Global stock markets ended mixed on Friday, with Wall Street erasing gains following a weaker-than-expected US jobs report.
The US economy added about 187,000 jobs in July, which is below the projected 200,000 from analysts – data that suggests the Federal Reserve's interest rate rises may lead to an elusive soft landing, or bringing down inflation without plunging the economy into recession.
It could also lead the US central bank to pause on its actions at its next policy meeting scheduled in September.
Markets and economists were also caught off guard this week when Fitch Ratings stripped the US of its top-tier “AAA” credit rating, citing growing fiscal deficits and an “erosion of governance”.
“Equity markets are under pressure after the US sovereign credit rating downgrade by Fitch soured investment sentiment and the possibility of higher-for-longer interest rates following resilient US job market data keeps weighing on risky assets,” Leonardo Pellandini, an equity strategist at Swiss lender Julius Baer, wrote in a note.
“At the same time, there is a growing sense that the US will manage to avoid a recession and that the US Federal Reserve will be able to deliver a soft landing.”
On Wall Street, the S&P 500 settled 0.5 per cent lower, while the Dow Jones Industrial Average and tech-heavy Nasdaq Composite both ended the week down 0.4 per cent.
It was the fourth straight fall for the S&P, Wall Street's main gauge of health. The Dow, meanwhile, went between gains and losses before settling down.
For the week, the S&P 500 shed 2.3 per cent, the Dow inched down 1.1 per cent and the Nasdaq declined 2.8 per cent. Year-to-date, however, the indices remain strongly positive, having gained 16.6 per cent, 5.8 per cent and 32.9 per cent, respectively.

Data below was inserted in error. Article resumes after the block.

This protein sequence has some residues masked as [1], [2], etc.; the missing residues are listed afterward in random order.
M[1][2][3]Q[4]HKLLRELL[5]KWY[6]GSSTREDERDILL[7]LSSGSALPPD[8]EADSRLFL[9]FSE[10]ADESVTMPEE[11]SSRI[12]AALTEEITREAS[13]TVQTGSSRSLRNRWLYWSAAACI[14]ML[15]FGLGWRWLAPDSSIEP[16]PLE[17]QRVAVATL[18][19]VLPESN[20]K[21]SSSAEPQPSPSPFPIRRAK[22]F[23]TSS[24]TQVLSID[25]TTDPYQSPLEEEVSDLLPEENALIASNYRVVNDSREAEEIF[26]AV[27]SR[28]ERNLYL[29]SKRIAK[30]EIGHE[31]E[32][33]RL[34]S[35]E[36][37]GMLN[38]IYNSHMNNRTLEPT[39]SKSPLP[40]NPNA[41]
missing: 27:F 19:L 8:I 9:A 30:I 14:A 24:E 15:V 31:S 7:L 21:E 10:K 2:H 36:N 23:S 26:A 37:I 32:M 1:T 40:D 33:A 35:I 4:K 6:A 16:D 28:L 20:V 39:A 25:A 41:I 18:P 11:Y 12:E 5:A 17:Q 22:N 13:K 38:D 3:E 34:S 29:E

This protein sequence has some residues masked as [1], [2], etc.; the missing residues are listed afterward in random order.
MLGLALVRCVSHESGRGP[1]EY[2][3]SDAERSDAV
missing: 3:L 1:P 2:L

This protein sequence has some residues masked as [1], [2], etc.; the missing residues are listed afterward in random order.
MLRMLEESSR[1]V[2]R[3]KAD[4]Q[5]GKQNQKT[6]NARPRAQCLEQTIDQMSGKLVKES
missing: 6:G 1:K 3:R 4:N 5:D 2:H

London's FTSE 100 snapped a three-day losing streak and added 0.5 per cent at the close of trading on Friday, boosted by a 2 per cent gain in energy stocks. However, it posted its first weekly drop in four weeks.
Investors also digested the Bank of England's decision on Thursday to raise interest rates by 0.25 percentage points to 5.25 per cent, taking the cost of borrowing to a 15-year high. It was the 14th consecutive rate increase and was widely expected, with economists forecasting more to come.
“Given the current high level of inflation and rather resilient economy, the Bank of England left the door open for further tightening,” said Janet Mui, head of market analysis at RBC Brewin Dolphin.
“Markets are pricing in almost two more rate increases by the end of the year.”
Elsewhere in Europe, Frankfurt's DAX settled 0.4 per cent higher, while Paris' CAC 40 rose 0.8 per cent at the close.
Earlier in Asia, Tokyo's Nikkei 225 inched up 0.1 per cent, Hong Kong's Hang Seng index added 0.6 per cent and the Shanghai Composite rose 0.2 per cent.
Oil prices bounced back from a midweek dip to record their sixth week of gains in a row on Friday, after leading oil exporters Saudi Arabia and Russia pledged to extend supply cuts to support the market.
Brent rose 1.29 per cent, or $1.10, to settle at $86.24 a barrel, while West Texas Intermediate gained 1.27 per cent, or $1.09, to close at $82 a barrel.
Gold, meanwhile, rose added about 0.4 per cent, or $7.30, to settle at $1,976.10 an ounce and for its biggest weekly decline in six weeks.
The precious metal, a hedge against high inflation, gained on Friday after the US jobs report Treasury yields and the dollar lower.